Today we’ll run a reader’s poll on whether or not you, the reader of Thailand Footprint, like a poem or not?
But first, people have been asking when my book, Bangkok Beat, will be out? Well, two people – one family member and one apparent stalker who I think wants to retaliate for a lukewarm book review I gave a long time ago. But interest is interest in the 21st Century publishing world.
The paperback and Ebook will launch simultaneously, hopefully by late-March or Early April. It will contain new stories and previously published blog posts from Thailand Footprint. Plus a great chapter on the iconic Bangkok cabaret bar, Check Inn 99. In addition standalone chapters will include six noir poems written by the Poet Noir, John Gartland and a wonderful story written by Thom H. Locke about the legendary Mama-san of Check Inn 99, Mama Noi, titled The Beauty of Isaan. Stay tuned. Ebook price will be $4.99. Paperback $12.99.
I wrote Bangkok Beat to please two people: Check Inn 99 owner Chris Catto-Smith and me. We’re almost there. Anyone else it pleases will be a bonus.
One of my all time favorite writers is Kurt Vonnegut. Lately, I’ve been re-reading his book of short stories, the 50th Anniversary edition of Welcome to the Monkey House, which I picked up at The Elliot Bay Book Company, when I was in Seattle, Washington for a few days in May of 2014. I am really enjoying some of Vonnegut’s earliest brilliance. If you haven’t read any Vonnegut in awhile or never have, this is a good one to go back to in order to rediscover the genius of his writing. He is popular for a reason – he’s good. Here is what the original cover looked like when it first came out in the 1960s:
I cannot imagine a world without Vonnegut wisdom. It has served me well since I was a University Freshman and 18 years old. Here’s a quote I have always liked from his novel, A Man Without A Country:
“The arts are not a way to make a living. They are a very human way of making life more bearable. Practicing an art, no matter how well or badly, is a way to make your soul grow, for heaven’s sake. Sing in the shower. Dance to the radio. Tell stories. Write a poem to a friend, even a lousy poem. Do it as well as you possible can. You will get an enormous reward. You will have created something.”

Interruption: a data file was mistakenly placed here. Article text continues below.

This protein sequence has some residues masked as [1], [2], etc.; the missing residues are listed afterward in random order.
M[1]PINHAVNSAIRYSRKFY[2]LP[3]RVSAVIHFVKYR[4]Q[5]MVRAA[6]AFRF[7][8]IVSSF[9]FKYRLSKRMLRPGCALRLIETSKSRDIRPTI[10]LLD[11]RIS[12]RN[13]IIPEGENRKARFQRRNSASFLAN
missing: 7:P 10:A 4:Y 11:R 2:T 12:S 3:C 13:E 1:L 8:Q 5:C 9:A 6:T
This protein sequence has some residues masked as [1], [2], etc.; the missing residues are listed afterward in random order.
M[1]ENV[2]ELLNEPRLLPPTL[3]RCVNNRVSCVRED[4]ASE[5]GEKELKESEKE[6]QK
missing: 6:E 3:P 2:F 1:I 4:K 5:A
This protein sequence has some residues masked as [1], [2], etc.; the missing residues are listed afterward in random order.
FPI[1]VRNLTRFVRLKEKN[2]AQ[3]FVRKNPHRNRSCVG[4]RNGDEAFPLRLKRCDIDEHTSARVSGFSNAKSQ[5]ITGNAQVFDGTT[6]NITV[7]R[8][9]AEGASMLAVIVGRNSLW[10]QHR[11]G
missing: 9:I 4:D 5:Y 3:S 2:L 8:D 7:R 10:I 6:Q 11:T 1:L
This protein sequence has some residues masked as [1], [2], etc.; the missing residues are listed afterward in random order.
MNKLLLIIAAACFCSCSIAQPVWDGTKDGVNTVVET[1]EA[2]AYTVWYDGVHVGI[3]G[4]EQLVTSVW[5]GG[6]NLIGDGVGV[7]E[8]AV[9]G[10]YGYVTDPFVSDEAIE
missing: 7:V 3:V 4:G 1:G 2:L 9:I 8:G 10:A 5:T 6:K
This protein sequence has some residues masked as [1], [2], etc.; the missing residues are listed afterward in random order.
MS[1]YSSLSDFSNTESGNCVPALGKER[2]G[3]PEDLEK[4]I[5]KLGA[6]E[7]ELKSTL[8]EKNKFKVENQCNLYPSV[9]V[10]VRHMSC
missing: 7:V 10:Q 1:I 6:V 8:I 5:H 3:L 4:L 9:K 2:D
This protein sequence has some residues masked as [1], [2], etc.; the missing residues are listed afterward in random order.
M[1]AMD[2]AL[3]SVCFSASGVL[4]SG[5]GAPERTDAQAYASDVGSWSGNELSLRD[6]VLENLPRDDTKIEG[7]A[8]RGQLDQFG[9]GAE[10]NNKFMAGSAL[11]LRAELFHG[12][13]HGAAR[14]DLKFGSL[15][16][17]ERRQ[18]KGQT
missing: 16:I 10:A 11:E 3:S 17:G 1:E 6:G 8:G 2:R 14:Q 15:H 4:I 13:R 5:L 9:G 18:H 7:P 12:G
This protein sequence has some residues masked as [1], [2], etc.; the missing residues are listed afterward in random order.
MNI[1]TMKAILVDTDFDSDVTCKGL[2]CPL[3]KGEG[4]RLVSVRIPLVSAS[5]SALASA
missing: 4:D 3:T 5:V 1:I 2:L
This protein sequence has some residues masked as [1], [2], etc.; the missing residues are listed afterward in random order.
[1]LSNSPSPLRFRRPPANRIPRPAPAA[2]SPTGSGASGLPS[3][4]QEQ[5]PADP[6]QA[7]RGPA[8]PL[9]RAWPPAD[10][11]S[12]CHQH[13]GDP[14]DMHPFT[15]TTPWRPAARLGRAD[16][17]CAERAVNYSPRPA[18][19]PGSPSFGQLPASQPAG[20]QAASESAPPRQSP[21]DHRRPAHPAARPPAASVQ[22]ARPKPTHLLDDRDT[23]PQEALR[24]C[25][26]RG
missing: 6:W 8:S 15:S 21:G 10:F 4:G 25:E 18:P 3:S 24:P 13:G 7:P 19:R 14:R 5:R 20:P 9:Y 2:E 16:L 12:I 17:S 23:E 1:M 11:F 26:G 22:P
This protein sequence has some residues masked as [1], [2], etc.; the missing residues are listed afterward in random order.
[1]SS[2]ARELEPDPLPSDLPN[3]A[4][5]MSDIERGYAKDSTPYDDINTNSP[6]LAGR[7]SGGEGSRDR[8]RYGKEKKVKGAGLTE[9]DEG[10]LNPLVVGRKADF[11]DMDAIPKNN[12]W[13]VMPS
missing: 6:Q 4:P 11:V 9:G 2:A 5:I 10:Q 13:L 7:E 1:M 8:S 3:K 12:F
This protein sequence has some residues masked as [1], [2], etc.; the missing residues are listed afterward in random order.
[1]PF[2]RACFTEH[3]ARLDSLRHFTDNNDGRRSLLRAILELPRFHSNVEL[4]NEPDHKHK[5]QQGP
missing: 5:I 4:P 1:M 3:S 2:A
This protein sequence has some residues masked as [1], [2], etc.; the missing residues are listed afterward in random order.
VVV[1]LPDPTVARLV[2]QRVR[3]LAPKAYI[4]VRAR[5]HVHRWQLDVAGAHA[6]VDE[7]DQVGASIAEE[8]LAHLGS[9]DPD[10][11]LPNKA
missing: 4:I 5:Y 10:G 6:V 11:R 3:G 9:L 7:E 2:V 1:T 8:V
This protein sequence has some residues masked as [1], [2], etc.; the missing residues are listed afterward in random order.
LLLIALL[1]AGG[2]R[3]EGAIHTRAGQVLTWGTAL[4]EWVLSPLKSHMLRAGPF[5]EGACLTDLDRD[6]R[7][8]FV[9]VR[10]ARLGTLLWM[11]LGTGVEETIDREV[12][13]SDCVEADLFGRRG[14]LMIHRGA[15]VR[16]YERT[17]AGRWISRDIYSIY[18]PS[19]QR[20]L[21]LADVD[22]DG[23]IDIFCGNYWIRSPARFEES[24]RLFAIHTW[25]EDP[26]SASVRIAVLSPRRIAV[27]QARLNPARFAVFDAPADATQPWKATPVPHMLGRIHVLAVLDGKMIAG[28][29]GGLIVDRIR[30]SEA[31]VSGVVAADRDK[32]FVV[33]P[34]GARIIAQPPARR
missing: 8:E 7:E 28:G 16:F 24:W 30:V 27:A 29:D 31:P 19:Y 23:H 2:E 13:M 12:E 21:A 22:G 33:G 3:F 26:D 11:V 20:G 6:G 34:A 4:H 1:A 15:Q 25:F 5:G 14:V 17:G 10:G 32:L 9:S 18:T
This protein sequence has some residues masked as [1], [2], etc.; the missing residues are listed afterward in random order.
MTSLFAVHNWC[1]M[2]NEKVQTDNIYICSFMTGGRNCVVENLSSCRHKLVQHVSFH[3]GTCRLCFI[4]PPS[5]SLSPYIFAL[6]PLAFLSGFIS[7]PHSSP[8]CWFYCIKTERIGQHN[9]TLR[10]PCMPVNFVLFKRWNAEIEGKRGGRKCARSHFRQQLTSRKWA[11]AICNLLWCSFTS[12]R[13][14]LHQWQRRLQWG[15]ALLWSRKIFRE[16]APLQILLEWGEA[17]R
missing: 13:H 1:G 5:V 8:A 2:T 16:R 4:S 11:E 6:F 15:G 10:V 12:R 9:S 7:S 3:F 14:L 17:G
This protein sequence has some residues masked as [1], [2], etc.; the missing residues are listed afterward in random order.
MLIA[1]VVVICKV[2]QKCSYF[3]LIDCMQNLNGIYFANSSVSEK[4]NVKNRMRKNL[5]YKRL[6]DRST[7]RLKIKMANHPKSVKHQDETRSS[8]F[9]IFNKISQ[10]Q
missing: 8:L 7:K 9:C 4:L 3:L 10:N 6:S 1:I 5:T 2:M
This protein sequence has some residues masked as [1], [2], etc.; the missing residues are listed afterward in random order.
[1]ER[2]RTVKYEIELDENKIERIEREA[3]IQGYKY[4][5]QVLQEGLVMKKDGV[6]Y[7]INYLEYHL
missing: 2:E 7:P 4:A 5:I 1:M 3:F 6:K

― Kurt Vonnegut,
I agree with Vonnegut on the substance of the above quote, as I often do.
Here is where you, the reader, come in. Below is a poem. The author is not me – that’s all I will say at this point in time. What I’d like you to do, is read the poem and then take the poll, if you are so inclined. Most people are not inclined to take polls. I realize that, but we’ll give it the old college try. The poll will run for 48 hours – two days. Give it a go. It may be fun.
Here’s the poll. The poll is now closed. Thanks to all those who voted. I liked the poem. So did 11 other people. Only 3 against. You can view the results below. Thanks for the feedback. It was helpful!
Tonight we’ll light the neon. We’ll bring the wanderers home.
Spark up the coals and call the ships to port.
Come light up your contours from the inside and the shadows will fascinate the crowd.
You’ll see your will is marked when it’s lit from within.
The panic zone is all four walls, a melting realm of mirrors.
Complication is the comfort zone, mania the state of grace.
We are worms, pilgrim, we are tarnished coins.
It’s show time, your darkest hour.
You edge along the gills of the night, your heart aflame with burning songs.
You turn from your past for a more compelling now.
Facts are abandoned for superior fantasies, and who can stand to miss the fun?
Skiffs and brigantines glide like underwater shadows to ply the trade.
Come and set your fever loose to run between electric islands.
Welcome to the lucid trance where your quickened blood turns to ink.
The patient night is waiting for all you have to give.
It’s you again, walking into our midnight arms to create us.
You prowling sifters are mining the tangled gossamer yarns,
Paralyzing them in the amber strobe of your art.
You darken the doors, and then you darken the rest of the street.
You invite us, and we follow because we sense the importance of the journey.
A wheel has finished spinning – to pause and then reverse.
This blazing gyre is a vision of exhausted motion.
The city is busy erasing its inhabitants and their seasons.
You are only done when we are done with you.